Number of pages: 336
Publisher: Delacorte Press
Format: hardcover and paperback
Rating: older adults (violence)
Genre: psychological thriller, mystery, historical fiction
Hannibal Lector, an 8-year-old child, emerges from the Eastern Front with only a chain around his neck. He is a mute and alone in the cold, dark forest. Hannibal is than taken to an orphanage that was formerly his home, Lector Castle. But Hannibal’s uncle, Count Lector, a famous painter finds and takes him to live with his wife, Lady Murasaki, at his chateau in France. Lady Murasaki helps him to heal from his trauma, and as she does so, Hannibal becomes the youngest student to be admitted to a medical school. But nothing can keep his inner demons away as they continue to haunt him in his dreams. As Hannibal is older, he begins to seek revenge on the men who murdered his sister, Mischa when he was a child. Until then Hannibal realizes that his gifts are beyond the academic and becomes death’s prodigy.
Hannibal Rising is a pre-sequel to the Hannibal series by Thomas Harris. After doing a quick Google search, I found that Harris wrote the book after the series because he was afraid that a movie producer might take credit for it. So to prevent that from happening, he completed a book that he thought would be a huge hit like his other works, Red Dragon and Silence of the Lambs. Or so he thought…
There were two problems I had with this book: 1) the story was climatic at first, but then it was slow and monotonous in the middle, and the end became an absolute fail. Even though it took me 3 days to finish it, I still thought there were parts that Harris could have left out as I really felt he did a slapdash job to the story. 2) I had issues with the characters too, particularly Lady Murasaki, whom I thought was useless when stopping Hannibal from his murderous rampage. Honestly, it was like she wasn’t trying to stop him at all or maybe she wanted Hannibal to have his revenge; it was hard to tell what her true intentions were. The story takes a long time to develop so it really tests your patience. Although I’m still baffled by how young Hannibal couldn’t be captured for his crimes, or else detain him before he went on a killing spree, as the Inspector was right into suspecting him. But the biggest problem I had with this book was that it didn’t tell how Hannibal evolved into the cannibalistic serial killer he became imprisoned for in Red Dragon. Leaving that part out was a huge disappointment for me; it felt like I was tricked into reading this book. A shame, as the story seemed promising at first, but then it ended up boring.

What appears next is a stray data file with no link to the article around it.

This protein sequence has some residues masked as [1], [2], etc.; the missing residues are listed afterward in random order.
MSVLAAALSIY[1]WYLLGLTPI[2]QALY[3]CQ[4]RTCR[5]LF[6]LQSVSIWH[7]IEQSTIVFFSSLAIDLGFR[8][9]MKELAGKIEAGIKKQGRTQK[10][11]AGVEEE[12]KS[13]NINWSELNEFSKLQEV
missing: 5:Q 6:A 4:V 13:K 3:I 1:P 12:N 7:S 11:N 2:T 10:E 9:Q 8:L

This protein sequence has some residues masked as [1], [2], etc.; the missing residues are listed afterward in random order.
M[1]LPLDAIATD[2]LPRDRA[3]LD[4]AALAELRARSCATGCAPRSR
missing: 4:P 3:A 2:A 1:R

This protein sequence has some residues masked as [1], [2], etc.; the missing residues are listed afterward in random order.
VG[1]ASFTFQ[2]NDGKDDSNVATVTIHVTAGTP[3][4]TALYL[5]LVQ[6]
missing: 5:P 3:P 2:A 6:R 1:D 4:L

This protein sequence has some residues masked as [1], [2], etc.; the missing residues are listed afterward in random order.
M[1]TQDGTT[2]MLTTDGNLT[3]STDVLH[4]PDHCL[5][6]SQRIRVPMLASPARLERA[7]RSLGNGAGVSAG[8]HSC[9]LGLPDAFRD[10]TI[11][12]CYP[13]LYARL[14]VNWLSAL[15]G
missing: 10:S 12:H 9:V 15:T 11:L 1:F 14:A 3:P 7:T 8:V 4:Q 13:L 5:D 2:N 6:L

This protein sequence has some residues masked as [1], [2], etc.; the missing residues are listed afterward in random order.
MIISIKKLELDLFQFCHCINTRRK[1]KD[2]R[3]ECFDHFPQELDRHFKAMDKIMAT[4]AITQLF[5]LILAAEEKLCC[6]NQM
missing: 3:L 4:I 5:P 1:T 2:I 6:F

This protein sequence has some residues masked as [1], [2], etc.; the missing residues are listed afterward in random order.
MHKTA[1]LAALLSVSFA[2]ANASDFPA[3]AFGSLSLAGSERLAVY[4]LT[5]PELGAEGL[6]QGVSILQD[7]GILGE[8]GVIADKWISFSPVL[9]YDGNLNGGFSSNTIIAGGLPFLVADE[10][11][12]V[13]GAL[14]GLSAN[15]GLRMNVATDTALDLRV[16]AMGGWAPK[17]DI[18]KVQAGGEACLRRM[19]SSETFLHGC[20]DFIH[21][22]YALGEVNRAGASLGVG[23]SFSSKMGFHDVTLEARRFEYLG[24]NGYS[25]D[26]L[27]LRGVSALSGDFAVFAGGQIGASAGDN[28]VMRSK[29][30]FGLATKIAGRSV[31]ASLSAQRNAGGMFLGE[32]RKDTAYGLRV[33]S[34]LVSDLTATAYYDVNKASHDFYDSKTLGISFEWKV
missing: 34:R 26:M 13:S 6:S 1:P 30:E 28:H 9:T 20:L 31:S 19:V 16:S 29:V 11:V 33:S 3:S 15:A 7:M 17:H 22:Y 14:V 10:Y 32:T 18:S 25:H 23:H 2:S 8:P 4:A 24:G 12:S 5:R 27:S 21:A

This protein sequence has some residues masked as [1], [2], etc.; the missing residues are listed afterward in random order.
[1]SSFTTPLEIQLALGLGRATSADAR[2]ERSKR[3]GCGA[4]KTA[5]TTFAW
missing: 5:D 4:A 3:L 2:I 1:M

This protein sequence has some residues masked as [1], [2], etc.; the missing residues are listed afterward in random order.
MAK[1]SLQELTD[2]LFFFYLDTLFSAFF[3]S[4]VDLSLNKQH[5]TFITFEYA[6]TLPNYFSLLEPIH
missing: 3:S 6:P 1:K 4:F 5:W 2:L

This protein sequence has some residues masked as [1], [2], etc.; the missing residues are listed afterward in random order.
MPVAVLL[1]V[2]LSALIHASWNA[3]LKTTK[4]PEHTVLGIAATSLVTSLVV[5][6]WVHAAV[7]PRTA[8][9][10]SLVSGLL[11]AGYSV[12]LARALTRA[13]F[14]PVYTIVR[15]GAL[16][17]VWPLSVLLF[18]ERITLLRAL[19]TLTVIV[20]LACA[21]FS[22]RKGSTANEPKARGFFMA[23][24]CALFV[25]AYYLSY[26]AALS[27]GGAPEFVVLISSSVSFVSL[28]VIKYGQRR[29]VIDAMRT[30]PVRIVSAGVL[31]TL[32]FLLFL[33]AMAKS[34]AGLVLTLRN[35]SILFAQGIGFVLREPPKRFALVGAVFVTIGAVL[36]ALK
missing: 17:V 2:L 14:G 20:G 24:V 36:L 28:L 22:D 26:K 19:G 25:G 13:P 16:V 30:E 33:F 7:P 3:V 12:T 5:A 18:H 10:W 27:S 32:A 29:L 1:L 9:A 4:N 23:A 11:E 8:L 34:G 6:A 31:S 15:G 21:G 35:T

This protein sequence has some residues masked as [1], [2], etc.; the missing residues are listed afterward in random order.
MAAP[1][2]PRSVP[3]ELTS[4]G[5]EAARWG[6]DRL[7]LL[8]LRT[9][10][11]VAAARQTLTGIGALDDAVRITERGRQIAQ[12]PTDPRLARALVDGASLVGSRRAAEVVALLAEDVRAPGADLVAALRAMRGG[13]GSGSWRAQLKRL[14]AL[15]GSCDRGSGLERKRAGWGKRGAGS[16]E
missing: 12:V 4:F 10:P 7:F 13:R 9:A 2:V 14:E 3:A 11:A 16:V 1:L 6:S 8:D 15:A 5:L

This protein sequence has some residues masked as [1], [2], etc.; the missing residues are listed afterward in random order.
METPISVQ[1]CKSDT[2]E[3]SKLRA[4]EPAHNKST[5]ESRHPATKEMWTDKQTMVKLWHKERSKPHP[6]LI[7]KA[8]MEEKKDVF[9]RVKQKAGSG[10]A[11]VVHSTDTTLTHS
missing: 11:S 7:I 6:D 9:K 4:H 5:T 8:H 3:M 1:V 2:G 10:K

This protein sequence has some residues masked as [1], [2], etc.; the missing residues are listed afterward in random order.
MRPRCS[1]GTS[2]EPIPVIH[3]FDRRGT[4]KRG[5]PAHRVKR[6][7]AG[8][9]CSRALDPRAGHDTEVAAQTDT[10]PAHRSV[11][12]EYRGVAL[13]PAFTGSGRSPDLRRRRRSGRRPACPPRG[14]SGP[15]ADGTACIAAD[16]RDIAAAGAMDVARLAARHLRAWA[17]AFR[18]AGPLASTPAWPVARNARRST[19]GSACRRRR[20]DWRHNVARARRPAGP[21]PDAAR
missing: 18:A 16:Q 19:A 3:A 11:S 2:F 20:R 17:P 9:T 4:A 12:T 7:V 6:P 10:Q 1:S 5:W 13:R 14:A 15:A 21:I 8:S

Overall, this wasn’t Harris’s best work, as Hannibal Rising became a complete turn-off for me. For those who haven’t read the book yet, I really recommend reading Harris’s earlier works like Red Dragon because then you won’t end up discouraged by the author after reading Hannibal Rising.
I give this book 1 lonely hoot out of 5. It is Hannibal Lector after all.